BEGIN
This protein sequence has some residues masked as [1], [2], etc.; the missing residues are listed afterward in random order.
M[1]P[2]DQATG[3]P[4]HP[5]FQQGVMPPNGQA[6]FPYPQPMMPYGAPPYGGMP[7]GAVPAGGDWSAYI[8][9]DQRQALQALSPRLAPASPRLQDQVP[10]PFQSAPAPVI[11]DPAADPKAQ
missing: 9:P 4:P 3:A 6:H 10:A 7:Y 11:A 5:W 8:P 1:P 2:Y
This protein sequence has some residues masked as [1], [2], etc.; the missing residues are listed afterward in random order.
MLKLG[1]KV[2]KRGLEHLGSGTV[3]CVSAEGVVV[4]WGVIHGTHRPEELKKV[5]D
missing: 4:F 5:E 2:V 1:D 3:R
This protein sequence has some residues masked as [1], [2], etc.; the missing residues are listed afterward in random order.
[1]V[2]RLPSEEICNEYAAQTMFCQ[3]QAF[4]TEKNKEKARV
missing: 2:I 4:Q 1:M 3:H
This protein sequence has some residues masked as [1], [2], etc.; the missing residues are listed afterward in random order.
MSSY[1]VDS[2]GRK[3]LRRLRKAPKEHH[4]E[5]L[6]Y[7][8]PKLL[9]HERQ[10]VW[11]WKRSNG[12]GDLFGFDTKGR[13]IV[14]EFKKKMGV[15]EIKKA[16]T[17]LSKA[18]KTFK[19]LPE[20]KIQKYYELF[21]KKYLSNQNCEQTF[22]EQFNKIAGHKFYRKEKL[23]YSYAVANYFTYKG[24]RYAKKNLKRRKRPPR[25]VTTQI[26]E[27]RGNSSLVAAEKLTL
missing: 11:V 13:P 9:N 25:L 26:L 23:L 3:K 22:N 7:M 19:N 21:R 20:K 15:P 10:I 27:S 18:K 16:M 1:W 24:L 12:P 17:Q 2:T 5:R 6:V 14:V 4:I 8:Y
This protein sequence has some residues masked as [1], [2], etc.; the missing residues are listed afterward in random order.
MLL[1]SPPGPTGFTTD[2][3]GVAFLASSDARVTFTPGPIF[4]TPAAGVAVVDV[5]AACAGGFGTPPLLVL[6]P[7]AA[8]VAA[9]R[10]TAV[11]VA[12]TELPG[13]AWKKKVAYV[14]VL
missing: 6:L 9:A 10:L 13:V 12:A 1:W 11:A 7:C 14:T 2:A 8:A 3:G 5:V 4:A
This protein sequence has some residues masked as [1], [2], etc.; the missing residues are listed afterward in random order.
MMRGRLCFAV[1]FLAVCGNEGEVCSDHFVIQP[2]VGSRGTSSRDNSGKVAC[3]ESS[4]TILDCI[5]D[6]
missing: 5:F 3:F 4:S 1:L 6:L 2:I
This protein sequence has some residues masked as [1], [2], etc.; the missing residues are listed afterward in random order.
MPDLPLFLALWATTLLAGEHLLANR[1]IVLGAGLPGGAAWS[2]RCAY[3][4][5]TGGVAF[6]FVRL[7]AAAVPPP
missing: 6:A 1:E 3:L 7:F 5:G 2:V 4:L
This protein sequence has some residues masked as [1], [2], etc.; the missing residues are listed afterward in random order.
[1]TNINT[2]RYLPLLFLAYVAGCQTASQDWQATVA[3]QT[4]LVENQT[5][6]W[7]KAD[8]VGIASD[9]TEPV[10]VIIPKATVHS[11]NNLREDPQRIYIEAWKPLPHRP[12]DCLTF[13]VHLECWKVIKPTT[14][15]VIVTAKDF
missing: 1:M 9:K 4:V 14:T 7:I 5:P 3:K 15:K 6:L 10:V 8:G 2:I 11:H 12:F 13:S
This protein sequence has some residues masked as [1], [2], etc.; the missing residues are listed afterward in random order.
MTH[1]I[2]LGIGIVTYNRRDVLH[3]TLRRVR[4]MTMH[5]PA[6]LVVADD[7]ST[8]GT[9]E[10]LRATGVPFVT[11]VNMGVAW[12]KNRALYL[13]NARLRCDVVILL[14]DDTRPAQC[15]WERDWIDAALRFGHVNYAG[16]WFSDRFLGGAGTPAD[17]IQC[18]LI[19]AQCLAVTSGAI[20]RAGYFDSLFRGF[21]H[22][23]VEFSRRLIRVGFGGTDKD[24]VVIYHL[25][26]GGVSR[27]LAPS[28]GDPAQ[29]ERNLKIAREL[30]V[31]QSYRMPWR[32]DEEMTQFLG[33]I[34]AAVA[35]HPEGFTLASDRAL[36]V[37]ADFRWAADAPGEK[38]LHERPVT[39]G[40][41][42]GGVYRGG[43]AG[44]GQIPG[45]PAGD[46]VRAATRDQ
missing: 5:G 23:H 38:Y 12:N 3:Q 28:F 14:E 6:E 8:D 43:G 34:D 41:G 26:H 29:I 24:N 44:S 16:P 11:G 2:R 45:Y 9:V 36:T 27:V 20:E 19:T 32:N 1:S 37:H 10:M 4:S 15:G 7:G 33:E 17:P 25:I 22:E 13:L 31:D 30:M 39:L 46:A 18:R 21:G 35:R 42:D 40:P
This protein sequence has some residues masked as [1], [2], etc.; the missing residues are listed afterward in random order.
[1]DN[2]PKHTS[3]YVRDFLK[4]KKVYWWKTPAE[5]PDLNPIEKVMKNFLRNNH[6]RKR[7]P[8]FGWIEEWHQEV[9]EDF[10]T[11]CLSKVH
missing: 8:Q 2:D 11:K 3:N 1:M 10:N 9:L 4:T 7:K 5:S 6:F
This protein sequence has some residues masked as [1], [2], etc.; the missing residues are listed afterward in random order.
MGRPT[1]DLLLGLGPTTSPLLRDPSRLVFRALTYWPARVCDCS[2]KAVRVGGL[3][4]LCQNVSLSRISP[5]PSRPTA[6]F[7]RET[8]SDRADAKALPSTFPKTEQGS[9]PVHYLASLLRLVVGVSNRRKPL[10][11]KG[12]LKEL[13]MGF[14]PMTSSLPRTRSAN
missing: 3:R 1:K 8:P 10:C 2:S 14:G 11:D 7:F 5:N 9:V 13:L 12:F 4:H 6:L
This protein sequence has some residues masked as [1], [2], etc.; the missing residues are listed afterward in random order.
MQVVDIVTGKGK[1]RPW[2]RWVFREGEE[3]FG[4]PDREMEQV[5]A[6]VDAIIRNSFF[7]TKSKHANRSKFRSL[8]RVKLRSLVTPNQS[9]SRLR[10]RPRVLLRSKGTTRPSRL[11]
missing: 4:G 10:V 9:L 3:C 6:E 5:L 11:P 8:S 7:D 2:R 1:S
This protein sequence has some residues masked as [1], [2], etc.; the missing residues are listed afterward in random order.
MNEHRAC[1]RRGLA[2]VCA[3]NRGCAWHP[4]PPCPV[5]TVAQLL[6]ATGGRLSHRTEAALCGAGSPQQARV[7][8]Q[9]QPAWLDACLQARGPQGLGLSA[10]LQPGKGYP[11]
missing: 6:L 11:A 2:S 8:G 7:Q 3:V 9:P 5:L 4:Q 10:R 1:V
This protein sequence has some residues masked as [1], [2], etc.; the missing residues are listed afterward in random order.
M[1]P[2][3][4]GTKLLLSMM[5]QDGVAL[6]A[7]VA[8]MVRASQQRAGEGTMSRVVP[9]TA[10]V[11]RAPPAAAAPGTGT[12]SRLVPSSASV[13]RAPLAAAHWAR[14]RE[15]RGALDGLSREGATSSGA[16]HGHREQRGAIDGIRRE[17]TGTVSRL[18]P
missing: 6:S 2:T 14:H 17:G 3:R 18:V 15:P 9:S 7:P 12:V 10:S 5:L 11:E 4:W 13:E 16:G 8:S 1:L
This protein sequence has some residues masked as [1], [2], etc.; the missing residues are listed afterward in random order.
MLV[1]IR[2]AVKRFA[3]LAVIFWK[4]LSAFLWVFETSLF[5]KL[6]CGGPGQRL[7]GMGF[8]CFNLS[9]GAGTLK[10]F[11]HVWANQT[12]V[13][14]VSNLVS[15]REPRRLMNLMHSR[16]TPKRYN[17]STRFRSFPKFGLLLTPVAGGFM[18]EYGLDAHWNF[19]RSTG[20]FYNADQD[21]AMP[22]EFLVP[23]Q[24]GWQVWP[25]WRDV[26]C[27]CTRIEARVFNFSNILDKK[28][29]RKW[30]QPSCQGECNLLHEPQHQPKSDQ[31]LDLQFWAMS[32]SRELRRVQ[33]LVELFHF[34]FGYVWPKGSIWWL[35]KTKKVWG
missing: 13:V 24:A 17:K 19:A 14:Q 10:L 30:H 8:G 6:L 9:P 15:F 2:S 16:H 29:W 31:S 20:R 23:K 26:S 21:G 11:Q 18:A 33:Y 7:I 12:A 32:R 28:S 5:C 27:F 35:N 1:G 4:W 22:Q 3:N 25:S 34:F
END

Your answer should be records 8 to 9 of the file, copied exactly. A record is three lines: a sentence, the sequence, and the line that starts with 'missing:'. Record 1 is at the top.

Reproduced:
This protein sequence has some residues masked as [1], [2], etc.; the missing residues are listed afterward in random order.
[1]TNINT[2]RYLPLLFLAYVAGCQTASQDWQATVA[3]QT[4]LVENQT[5][6]W[7]KAD[8]VGIASD[9]TEPV[10]VIIPKATVHS[11]NNLREDPQRIYIEAWKPLPHRP[12]DCLTF[13]VHLECWKVIKPTT[14][15]VIVTAKDF
missing: 1:M 9:K 4:V 14:T 7:I 5:P 3:K 15:K 6:L 10:V 8:G 2:I 11:H 12:F 13:S
This protein sequence has some residues masked as [1], [2], etc.; the missing residues are listed afterward in random order.
MTH[1]I[2]LGIGIVTYNRRDVLH[3]TLRRVR[4]MTMH[5]PA[6]LVVADD[7]ST[8]GT[9]E[10]LRATGVPFVT[11]VNMGVAW[12]KNRALYL[13]NARLRCDVVILL[14]DDTRPAQC[15]WERDWIDAALRFGHVNYAG[16]WFSDRFLGGAGTPAD[17]IQC[18]LI[19]AQCLAVTSGAI[20]RAGYFDSLFRGF[21]H[22][23]VEFSRRLIRVGFGGTDKD[24]VVIYHL[25][26]GGVSR[27]LAPS[28]GDPAQ[29]ERNLKIAREL[30]V[31]QSYRMPWR[32]DEEMTQFLG[33]I[34]AAVA[35]HPEGFTLASDRAL[36]V[37]ADFRWAADAPGEK[38]LHERPVT[39]G[40][41][42]GGVYRGG[43]AG[44]GQIPG[45]PAGD[46]VRAATRDQ
missing: 5:G 23:H 38:Y 12:N 3:Q 28:F 14:E 6:E 8:D 43:G 34:D 41:G 26:H 29:I 24:N 44:S 16:P 11:G 2:R 45:Y 9:V 36:T 27:V 20:E 19:T 32:N 1:S 37:H 10:M 4:S 15:G 7:G 33:E 17:P 25:I 22:E 13:L 31:D 30:M 39:L 46:A 18:R 21:G 35:R 42:D 40:P